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Stafford scores twice in Jets' win over Wild

by Ryan Dittrick (@ryandittrick) / Winnipeg Jets

WINNIPEG – Sunday’s game at MTS Centre came right down to the wire after the resilient road team clawed back from a 5-1 deficit.

In the end, the Winnipeg Jets held on in what was a nail-biting 5-4 victory over the Central Division rival Minnesota Wild.

Drew Stafford scored twice, while Bryan Little, Andrew Ladd and Nikolaj Ehlers added singles in the win. Michael Hutchinson made 26 saves.

Jason Zucker, Mikko Koivu, Justin Fontaine and Zach Parise scored for the Wild.

With an assist on Little’s first-period marker, Blake Wheeler established a new personal and franchise best, registering at least a point in eight consecutive games to start the season.

“It just takes one goal to change the momentum of a game,” Wheeler said.

“You’ve got to give them a lot of credit. They were on a back-to-back, down 5-1, and they kept their foot on the gas and changed the game. It’s never over in this league. That’s a good lesson for us early on.”

The visitors opened the scoring just 10 seconds in, but the Jets fought back and on the strength of two quick goals, took a 2-1 lead within minutes of the icebreaker.

Little tied the game in the most unconventional way possible, finishing off Andrew Ladd’s pass by crashing the net, generating a rebound and thrusting the puck past Kuemper with the brunt of his lid.

2:05 later, Ladd gave the Jets their first lead, deftly depositing the garbage in front after a shot from the far circle was knocked down near the blue paint.

Hurtling down the wing on a 2-on-1 with Mark Scheifele, Ehlers put the Jets up by two at 12:12, firing a shot blocker side for his third of the year.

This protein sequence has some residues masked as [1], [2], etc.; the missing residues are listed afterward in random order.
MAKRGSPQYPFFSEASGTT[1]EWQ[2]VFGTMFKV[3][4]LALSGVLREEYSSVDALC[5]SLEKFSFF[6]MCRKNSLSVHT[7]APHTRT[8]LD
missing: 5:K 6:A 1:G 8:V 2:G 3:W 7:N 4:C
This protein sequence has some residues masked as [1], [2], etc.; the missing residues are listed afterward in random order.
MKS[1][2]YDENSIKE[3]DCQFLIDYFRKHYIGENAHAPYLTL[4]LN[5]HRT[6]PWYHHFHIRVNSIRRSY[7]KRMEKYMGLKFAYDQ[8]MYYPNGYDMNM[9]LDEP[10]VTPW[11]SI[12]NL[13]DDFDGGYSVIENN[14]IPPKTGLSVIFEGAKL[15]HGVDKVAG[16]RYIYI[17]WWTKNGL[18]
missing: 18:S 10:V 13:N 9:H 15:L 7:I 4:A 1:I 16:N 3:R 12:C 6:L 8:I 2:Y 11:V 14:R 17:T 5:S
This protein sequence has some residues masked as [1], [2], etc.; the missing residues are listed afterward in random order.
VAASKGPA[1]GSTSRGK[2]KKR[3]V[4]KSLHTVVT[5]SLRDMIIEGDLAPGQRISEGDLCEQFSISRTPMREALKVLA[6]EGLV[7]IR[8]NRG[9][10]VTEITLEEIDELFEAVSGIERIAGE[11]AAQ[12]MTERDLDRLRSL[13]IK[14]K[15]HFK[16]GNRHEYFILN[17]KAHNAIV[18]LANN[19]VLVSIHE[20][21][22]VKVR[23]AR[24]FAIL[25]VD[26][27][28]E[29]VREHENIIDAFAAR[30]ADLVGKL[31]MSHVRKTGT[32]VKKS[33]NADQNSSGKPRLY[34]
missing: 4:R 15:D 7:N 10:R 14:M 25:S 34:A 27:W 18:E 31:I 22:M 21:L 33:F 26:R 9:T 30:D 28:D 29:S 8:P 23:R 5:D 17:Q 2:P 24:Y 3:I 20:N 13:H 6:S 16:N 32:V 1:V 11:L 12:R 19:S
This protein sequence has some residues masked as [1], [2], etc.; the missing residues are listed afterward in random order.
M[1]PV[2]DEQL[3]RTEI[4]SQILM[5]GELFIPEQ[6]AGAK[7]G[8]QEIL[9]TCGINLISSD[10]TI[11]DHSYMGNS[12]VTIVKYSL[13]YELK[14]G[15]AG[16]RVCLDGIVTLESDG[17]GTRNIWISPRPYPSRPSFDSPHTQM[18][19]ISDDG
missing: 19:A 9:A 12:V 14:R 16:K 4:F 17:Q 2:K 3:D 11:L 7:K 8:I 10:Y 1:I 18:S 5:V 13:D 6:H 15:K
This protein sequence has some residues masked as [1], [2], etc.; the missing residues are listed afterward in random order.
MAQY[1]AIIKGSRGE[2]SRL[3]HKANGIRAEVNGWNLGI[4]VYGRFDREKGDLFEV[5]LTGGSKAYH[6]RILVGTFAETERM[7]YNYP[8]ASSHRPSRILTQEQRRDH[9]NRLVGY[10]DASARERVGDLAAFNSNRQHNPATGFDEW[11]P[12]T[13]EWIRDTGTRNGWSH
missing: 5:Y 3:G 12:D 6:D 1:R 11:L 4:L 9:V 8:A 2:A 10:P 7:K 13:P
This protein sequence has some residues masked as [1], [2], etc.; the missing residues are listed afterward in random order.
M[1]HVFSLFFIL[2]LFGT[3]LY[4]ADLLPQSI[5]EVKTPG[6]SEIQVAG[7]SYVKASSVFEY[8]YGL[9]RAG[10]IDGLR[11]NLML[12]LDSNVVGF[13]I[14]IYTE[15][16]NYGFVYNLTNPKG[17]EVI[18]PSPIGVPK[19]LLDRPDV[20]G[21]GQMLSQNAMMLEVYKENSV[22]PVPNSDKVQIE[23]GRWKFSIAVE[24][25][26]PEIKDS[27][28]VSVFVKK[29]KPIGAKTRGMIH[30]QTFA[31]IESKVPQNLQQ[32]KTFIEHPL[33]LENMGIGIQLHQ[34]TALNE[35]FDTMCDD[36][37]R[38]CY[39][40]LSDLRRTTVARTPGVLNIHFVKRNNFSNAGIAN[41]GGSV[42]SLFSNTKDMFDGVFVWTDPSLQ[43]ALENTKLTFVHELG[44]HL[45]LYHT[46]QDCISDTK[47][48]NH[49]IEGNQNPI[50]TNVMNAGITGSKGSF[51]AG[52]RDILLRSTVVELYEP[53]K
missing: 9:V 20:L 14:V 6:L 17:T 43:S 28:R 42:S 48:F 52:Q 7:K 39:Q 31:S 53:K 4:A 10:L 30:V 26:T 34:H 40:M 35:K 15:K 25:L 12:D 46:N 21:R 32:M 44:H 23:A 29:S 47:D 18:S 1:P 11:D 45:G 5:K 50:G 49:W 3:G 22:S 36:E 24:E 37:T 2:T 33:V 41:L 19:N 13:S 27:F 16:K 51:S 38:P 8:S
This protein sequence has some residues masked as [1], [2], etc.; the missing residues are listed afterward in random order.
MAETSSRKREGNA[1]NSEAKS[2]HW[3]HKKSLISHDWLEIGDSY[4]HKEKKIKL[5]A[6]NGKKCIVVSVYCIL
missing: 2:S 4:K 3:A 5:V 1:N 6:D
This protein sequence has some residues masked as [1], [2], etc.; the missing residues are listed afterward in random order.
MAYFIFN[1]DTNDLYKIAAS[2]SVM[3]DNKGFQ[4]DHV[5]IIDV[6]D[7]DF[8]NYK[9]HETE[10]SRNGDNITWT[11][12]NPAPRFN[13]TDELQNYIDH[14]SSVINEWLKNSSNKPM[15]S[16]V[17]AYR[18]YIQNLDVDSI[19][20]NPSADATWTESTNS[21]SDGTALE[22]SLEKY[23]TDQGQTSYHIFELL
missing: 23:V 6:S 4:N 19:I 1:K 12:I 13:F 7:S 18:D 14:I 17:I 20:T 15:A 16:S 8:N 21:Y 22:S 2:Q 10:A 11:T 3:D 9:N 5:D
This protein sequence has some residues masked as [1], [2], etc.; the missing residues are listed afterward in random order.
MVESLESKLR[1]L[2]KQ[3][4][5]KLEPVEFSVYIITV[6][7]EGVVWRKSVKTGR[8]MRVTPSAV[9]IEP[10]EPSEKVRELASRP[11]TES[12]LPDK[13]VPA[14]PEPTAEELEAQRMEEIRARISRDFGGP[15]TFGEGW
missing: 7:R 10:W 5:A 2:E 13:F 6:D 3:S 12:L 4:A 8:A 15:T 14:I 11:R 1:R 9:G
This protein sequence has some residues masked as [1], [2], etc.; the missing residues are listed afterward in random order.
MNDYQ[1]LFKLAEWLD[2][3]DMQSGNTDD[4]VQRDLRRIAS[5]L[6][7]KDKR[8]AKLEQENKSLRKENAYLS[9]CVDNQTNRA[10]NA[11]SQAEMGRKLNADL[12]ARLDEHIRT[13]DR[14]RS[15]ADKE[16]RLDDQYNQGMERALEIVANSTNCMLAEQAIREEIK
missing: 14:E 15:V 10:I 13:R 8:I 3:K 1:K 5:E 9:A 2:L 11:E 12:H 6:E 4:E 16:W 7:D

Shots on goal favoured the Jets 14-9 after one period of play, and a similar start to the second produced immediate offence.

Stafford scored two in 3:38 to put the Jets up 5-1 before the Wild recorded a shot in the middle frame. Kuemper was pulled between goals after allowing four goals on 18 shots, but it didn’t stop the bleeding.

“He was outstanding,” Head Coach Paul Maurice said of the returning forward. “He’s found what will make a player very valuable – a guy that can play in that role and still produce [offensively]. We’ve got some offence off the Lowry line, and we believe we will off Little and Scheifele on a pretty consistent basis, but for him to take on a pretty big shutdown role and play like this… He hasn’t cheated for any of that to happen to him.”

Rifling a shot between the blocker and the body, Stafford scored the first at 51 seconds, warming up the sold-out crowd of 15,294. The second was a thing of beauty, as the right-shot winger cut to the middle and split the D before pulling off a nifty move in tight, plunging a shot over the glove for the prettiest of the five.

“I’ve been a little bit fortunate,” Stafford said. “A couple good bounces, a couple good breaks, but it’s all about getting pucks on net and trying to generate as much as possible.

“We’re going to be relied on for some secondary scoring this year. So far, so good.”

Added Maurice: “I’m happy for him because you’ve got a guy that’s trying to recover some of that offence that he had when he was younger. [For me] to say, ‘That’s fine, but I also want you to be really responsible defensively,’ I’m really happy for him. We absolutely have to have that from that line.”

The Wild weren’t going away, scoring a pair in 38 seconds to make a game of it.

Koivu’s power-play goal cut the deficit to three, and at 14:55, an uncovered Fontaine jarred a loose puck back door, setting the score at 5-3.

After 40 minutes, the Jets had a 27-18 lead in shots and a heavily tilted 37-18 edge in shots attempts.

The Wild made it a one-goal game 10:41 as Parise stole the puck behind the net and banked a wraparound shot off the skate of Mark Stuart and in. It was an agonizing goal for the 15,294 in attendance, as the puck crawled between the legs of Hutchinson and across the line, as if it were in slow motion.

But the Jets held on.

“In that period of hockey, our positioning was fine, we just weren’t driving our legs,” Maurice said. “We had pucks on our stick that we turned over that caused a problem that we recovered too fine. … You’ve got to learn — and we will learn over the course of the year —how to move our legs when we have the lead. That’s for me where we were good, at times, and when we weren’t.

“Offensively, we were quick. We moved the puck well and were efficient. We put pucks to the net and I thought we were on it.”

– Ryan Dittrick,

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